The U.S. House of Representatives on Thursday passed legislation that would effectively ban the sale of commercial aircraft to Iran after international sanctions were lifted against the country early this year.
The bill, however, faces opposition from Democrats in the Senate as well as the White House. The measure passed on a largely party-line 243-174 vote, with eight Democrats joining Republicans in support.
The Associated Press reports that the bill counters the U.S. Treasury Department’s authorization of Boeing and Airbus to sell plans to Iran in September. Both Chicago-based Boeing and French rival Airbus previously struck $25 billion deals with Iran Air.
The agency said that the licenses contained "strict conditions to ensure that the planes will be used exclusively for commercial passenger use and cannot be resold or transferred," and supporters argued that such deals could be worth thousands of manufacturing jobs.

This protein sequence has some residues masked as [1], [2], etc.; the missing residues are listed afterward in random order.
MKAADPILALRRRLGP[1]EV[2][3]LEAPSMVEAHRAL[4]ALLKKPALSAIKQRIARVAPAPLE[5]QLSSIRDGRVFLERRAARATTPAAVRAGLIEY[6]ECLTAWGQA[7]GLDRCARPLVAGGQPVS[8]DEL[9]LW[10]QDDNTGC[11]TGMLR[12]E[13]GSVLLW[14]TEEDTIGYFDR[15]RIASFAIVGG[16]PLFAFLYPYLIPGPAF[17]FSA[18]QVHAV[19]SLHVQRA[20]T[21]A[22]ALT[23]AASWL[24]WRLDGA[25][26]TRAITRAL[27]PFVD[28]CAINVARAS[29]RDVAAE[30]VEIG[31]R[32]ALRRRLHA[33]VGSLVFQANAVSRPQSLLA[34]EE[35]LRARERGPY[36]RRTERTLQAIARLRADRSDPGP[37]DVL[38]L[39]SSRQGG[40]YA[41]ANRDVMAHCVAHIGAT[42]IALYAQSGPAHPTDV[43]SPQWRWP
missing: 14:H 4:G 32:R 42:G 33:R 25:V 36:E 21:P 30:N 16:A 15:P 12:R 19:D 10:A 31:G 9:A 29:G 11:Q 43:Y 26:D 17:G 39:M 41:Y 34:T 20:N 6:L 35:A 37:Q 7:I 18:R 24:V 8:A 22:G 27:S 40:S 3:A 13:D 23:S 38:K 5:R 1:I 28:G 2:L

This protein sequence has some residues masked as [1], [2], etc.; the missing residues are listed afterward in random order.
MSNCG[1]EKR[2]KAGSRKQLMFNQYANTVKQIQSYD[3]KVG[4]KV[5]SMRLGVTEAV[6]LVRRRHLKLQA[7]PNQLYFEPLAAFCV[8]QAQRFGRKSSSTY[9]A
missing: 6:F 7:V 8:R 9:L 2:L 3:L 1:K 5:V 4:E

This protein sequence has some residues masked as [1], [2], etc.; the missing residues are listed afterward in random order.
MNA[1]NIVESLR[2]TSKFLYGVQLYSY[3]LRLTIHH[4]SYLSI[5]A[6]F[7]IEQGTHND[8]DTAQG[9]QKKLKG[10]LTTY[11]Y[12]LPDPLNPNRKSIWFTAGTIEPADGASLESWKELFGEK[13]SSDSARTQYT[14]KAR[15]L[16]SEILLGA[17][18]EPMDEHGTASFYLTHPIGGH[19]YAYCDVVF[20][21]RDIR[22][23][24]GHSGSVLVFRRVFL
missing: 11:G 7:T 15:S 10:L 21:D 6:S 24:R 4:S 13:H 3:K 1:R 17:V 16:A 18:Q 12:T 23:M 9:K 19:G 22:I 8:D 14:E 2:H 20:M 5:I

Republicans, however, said that Iran was a state sponsor of terrorism and that selling planes to the country would be irresponsible.
The bill, in effect, would prevent U.S. banks from completing aircraft sales by prohibiting the Treasury Department from issuing needed licenses, the AP reported.
The measure is unlikely to go anywhere in the lame-duck session, and Senate Democrats could oppose a similar effort in the next Congress.
The Treasury Department, however, could take a different stance toward the licenses under a Trump administration — and the fate of the nuclear agreement that lifted the sanctions in the first place remains unclear under Trump.